I just read two interesting articles from two different sides of the political spectrum, surprisingly both in agreement, on why the Fort Hood shooting was not, by definition, terrorism.
Terrorism is, by conventional definition, an attack on civilians intended to strike fear in the non-military population in order to advance a political or ideological agenda. Hasan didn’t attack civilians, he attacked uniformed members of the U.S. Army in advance of their deployment to the frontlines. It was an evil act, but was it an act of terrorism?
The progressive Glenn Greenwald explains the problem with using a more expansive definition of terrorism:
But if one accepts that broadened definition of “terrorism” — that it includes violence that targets not only civilians but also combatants who are unarmed or not engaged in combat at the time of the attack — it seems impossible to exclude from that term many of the acts in which the U.S. and our allies routinely engage. Indeed, a large part of our “war” strategy is to kill people we deem to be “terrorists” or “combatants” without regard to whether they’re armed or engaged in hostilities at the moment we kill them. Isn’t that exactly what we do when we use drone attacks in Pakistan? Indeed, we currently have a “hit list” of individuals we intend to murder in Afghanistan on sight based on our suspicion that they’re involved in the drug trade and thus help fund the Taliban. During its war in Gaza, Israel targeted police stations and, with one strike, killed 40 police trainees while in a parade, and then justified that by claiming police recruits were legitimate targets — even though they weren’t engaged in hostilities at the time — because of their nexus to Hamas (even though the Israeli human rights group B’Tselem said the targeted recruits “were being trained in first aid, human rights and maintaining public order”).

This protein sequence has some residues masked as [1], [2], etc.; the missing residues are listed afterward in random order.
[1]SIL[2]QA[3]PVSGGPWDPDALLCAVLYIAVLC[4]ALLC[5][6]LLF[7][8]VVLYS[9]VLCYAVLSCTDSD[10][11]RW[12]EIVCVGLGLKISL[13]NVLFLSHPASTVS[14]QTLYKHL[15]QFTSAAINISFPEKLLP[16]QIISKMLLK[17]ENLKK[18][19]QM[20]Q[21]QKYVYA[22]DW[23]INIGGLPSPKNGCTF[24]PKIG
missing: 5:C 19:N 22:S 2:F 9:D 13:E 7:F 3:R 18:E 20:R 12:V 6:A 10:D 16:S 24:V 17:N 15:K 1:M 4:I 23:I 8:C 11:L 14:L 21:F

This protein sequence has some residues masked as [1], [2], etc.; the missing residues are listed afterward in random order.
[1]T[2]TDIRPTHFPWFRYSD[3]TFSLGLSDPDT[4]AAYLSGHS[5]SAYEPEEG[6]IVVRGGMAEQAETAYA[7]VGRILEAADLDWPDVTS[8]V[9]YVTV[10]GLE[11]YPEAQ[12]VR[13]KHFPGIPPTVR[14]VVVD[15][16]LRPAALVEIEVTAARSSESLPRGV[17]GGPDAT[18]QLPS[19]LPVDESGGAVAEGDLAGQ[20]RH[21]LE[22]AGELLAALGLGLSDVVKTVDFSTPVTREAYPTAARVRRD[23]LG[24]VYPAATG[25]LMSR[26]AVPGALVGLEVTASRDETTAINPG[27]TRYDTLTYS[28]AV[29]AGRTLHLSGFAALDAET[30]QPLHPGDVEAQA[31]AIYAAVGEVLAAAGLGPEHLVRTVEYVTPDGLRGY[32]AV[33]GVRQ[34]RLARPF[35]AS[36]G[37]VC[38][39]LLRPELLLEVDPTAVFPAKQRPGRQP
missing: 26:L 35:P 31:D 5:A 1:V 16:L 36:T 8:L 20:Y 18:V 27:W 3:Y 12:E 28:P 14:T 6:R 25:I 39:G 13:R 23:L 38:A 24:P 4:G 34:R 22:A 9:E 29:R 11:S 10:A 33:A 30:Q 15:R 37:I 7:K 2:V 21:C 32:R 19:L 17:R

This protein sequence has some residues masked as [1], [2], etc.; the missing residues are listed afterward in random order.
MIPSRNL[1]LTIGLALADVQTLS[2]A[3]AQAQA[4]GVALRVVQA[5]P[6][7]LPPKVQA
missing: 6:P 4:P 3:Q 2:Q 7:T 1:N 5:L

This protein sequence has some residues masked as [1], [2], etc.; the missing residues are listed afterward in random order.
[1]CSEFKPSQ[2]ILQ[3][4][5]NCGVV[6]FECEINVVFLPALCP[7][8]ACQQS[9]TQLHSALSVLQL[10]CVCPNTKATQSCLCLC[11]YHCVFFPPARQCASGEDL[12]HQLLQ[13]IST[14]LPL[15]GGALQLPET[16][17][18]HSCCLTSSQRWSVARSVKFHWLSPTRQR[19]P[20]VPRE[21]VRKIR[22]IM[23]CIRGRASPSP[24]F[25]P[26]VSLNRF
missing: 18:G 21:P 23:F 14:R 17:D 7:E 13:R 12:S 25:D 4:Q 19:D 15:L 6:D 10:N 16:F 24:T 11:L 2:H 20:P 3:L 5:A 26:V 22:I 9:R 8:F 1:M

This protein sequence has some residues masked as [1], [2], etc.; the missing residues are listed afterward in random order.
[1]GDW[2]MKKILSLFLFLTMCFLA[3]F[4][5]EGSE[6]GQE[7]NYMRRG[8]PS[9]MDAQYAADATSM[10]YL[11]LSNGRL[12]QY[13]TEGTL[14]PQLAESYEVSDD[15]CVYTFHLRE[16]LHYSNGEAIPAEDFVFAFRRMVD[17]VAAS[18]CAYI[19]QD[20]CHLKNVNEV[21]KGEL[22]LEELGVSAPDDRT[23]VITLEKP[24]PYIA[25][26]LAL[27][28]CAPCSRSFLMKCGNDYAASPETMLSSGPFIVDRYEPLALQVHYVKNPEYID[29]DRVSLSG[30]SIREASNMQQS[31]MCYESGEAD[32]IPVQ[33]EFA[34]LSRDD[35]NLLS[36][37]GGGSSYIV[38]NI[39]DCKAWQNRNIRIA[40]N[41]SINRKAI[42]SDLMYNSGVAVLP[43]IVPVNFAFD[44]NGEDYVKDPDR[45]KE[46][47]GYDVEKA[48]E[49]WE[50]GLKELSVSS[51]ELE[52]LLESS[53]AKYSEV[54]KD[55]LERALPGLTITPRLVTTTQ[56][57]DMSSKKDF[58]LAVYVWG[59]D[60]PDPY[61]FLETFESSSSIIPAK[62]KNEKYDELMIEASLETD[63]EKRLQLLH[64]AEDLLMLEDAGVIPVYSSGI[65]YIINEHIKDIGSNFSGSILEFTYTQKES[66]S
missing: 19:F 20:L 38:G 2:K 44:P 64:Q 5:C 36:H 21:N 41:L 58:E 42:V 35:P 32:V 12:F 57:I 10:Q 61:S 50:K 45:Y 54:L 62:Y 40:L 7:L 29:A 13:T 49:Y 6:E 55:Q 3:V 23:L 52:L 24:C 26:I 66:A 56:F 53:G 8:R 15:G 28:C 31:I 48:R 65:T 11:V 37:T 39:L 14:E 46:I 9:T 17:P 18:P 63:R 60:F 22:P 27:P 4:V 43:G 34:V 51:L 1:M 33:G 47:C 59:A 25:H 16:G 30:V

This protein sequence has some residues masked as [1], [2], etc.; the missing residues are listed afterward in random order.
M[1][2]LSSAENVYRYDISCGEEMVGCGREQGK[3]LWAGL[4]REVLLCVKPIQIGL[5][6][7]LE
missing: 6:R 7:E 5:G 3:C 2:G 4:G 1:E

And on this point, incredibly, Goldberg agrees:
In Pakistan, we launch missiles at people’s homes with civilians in or around them to take out al-Qaeda leadership. The attacks are — hopefully — always intended to be something of a surprise. But I wouldn’t call that terrorism. I’m just uncomfortable with the word terrorism metastasizing into “anything the bad guys do to us.” Why not call what Hasan did a war crime? Terrorism is a war crime but not all war crimes are terrorism.
On another note, during World War II, we interned Japanese Americans because their ethnicity alone made them suspicious. It will be interesting to see how the U.S. deals with Hispanic Americans (now roughly fifteen percent of the population) if we someday invade a Latin American country. When will Hispanic Americans disagreeing with U.S. policy be considered sympathetic towards or suspicious of terrorism? With such a large portion of our military personnel being Hispanic, that’s a lot of screening.